Refugee self-reliance and humanitarian action
Bringing together three studies, on Halba (Lebanon), Delhi (India), and Thessaloniki (Greece), Making Lives offers a critical perspective on self-reliance as a conceptual and programmatic framework that privileges economic aspects of refugee well-being and market-based interventions by humanitarian organisations. Economic self-reliance through employment becomes an unachievable goal for humanitarian organisations when access to the formal labour market is restricted for refugees by political and legal barriers. Therefore, humanitarian livelihoods interventions focused on self-reliance end up providing a form of distraction through leisure activities, and, at best, supporting refugees’ own coping strategies. The authors propose that, if it is to inform efforts to support the well-being of urban refugees, ‘self-reliance’ should be imagined as an abstract and perhaps ultimately unachievable status, dependent on structural changes, but to which humanitarian programmes might in some way contribute; and as multi-dimensional (not just an economic concern, but also a political, legal, social, and cultural one), multi-scalar (a challenge for individuals, households, and communities, with their mutual dependencies), and multi-temporal (dependent on conditions in the short term and long term).
As protracted displacement increasingly contributes to urban change and poses a challenge for city governance and infrastructures, this research project focuses on ‘urban-itarian’ settings – cities that are home to a growing number of ‘persons of concern’ (a category that includes refugees and returned refugees, asylum-seekers, IDPs and returned IDPs, stateless people, and others), and increased humanitarian activity. In these contexts, humanitarian organisations provide an additional layer of urban infrastructure, on top of the conventional provisions for protection, basic services, and livelihoods for persons of concern. They face growing pressure from governmental donors to provide more specialised responses to conflicts and disasters that cannot be isolated from wider urban dynamics.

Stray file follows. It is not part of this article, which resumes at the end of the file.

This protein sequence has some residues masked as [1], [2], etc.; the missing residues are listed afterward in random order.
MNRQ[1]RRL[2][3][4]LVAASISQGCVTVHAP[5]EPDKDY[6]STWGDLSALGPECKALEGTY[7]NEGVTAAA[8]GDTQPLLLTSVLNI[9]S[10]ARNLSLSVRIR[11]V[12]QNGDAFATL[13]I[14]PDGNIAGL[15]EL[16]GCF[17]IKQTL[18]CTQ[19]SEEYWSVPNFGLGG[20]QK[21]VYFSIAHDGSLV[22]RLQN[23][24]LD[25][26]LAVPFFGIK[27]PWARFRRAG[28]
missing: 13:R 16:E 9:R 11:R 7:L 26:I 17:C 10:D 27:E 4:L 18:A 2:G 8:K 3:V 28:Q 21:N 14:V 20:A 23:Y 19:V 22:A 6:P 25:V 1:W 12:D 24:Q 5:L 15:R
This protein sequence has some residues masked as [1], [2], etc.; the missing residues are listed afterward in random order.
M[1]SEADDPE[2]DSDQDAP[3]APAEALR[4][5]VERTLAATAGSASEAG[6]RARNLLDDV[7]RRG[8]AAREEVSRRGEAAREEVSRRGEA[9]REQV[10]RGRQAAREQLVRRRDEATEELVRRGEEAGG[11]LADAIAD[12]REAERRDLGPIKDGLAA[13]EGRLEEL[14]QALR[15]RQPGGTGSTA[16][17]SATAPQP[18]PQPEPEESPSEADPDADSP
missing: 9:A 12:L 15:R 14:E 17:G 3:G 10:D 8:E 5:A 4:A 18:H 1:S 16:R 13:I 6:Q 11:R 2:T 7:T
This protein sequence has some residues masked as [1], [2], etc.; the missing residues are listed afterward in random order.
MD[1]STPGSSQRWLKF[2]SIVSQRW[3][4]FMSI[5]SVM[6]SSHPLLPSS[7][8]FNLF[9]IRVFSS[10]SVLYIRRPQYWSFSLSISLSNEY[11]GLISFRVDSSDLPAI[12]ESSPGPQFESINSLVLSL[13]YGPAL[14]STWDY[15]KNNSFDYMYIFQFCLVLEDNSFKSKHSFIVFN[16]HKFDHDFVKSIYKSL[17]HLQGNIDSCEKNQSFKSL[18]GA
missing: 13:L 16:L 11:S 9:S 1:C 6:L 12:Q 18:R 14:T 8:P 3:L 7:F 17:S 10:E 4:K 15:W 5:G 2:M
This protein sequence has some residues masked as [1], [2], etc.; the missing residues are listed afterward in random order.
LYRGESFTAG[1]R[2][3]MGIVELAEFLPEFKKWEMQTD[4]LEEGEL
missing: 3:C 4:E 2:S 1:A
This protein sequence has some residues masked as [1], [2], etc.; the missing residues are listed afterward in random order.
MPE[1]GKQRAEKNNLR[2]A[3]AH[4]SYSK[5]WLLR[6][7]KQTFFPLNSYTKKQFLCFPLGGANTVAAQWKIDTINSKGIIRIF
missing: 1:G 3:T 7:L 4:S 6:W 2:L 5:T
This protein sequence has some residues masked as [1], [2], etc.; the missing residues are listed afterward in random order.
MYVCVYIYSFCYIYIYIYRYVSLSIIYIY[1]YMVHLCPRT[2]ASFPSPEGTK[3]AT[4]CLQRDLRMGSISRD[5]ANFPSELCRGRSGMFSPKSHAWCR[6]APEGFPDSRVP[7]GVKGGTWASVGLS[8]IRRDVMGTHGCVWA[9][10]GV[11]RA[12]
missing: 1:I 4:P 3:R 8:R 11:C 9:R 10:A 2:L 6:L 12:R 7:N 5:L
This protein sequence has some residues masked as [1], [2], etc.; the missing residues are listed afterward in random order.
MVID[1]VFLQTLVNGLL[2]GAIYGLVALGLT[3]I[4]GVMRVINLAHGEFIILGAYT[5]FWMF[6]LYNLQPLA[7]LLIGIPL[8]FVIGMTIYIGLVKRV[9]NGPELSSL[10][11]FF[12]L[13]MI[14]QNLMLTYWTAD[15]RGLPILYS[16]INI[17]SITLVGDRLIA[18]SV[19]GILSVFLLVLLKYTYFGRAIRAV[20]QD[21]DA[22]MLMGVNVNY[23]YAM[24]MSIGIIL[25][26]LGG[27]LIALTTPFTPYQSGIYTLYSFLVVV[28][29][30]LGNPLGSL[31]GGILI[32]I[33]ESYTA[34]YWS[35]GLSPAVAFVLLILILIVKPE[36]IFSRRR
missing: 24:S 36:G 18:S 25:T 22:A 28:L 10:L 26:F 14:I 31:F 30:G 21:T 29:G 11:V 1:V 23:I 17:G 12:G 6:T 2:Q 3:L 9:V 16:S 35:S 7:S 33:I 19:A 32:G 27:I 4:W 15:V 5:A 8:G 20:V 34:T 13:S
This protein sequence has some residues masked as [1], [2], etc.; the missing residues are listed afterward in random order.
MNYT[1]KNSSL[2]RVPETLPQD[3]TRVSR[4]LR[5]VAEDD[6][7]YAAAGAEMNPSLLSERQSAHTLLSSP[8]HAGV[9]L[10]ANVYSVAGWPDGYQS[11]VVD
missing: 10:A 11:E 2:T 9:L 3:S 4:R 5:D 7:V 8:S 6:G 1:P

The project focuses on refugee self-reliance in the city. It explores the socio-economic practices of refugees and host communities, the challenges faced by refugees in gaining access to labour markets, and the ways in which humanitarian actors, often in collaboration with city authorities, seek to promote refugee livelihoods. A broad notion of the market as a space of social practices (characterised by power relations, flows and exchanges, negotiation, and the pursuit of aspirations) informs an analysis of the way in which the activities of institutional actors become enmeshed with those of informal actors, which offer an alternative support network for refugees unable to engage in formal labour. While humanitarian organisations have placed particular emphasis on the economic dimensions of refugee self-reliance, this project explores other aspects of refugee well-being too. Understanding the barriers and limits to refugee self-reliance, as well as the potential shortcomings of self-reliance as a conceptual and programmatic framework, is key to improving the support that is available to refugees in urban settings.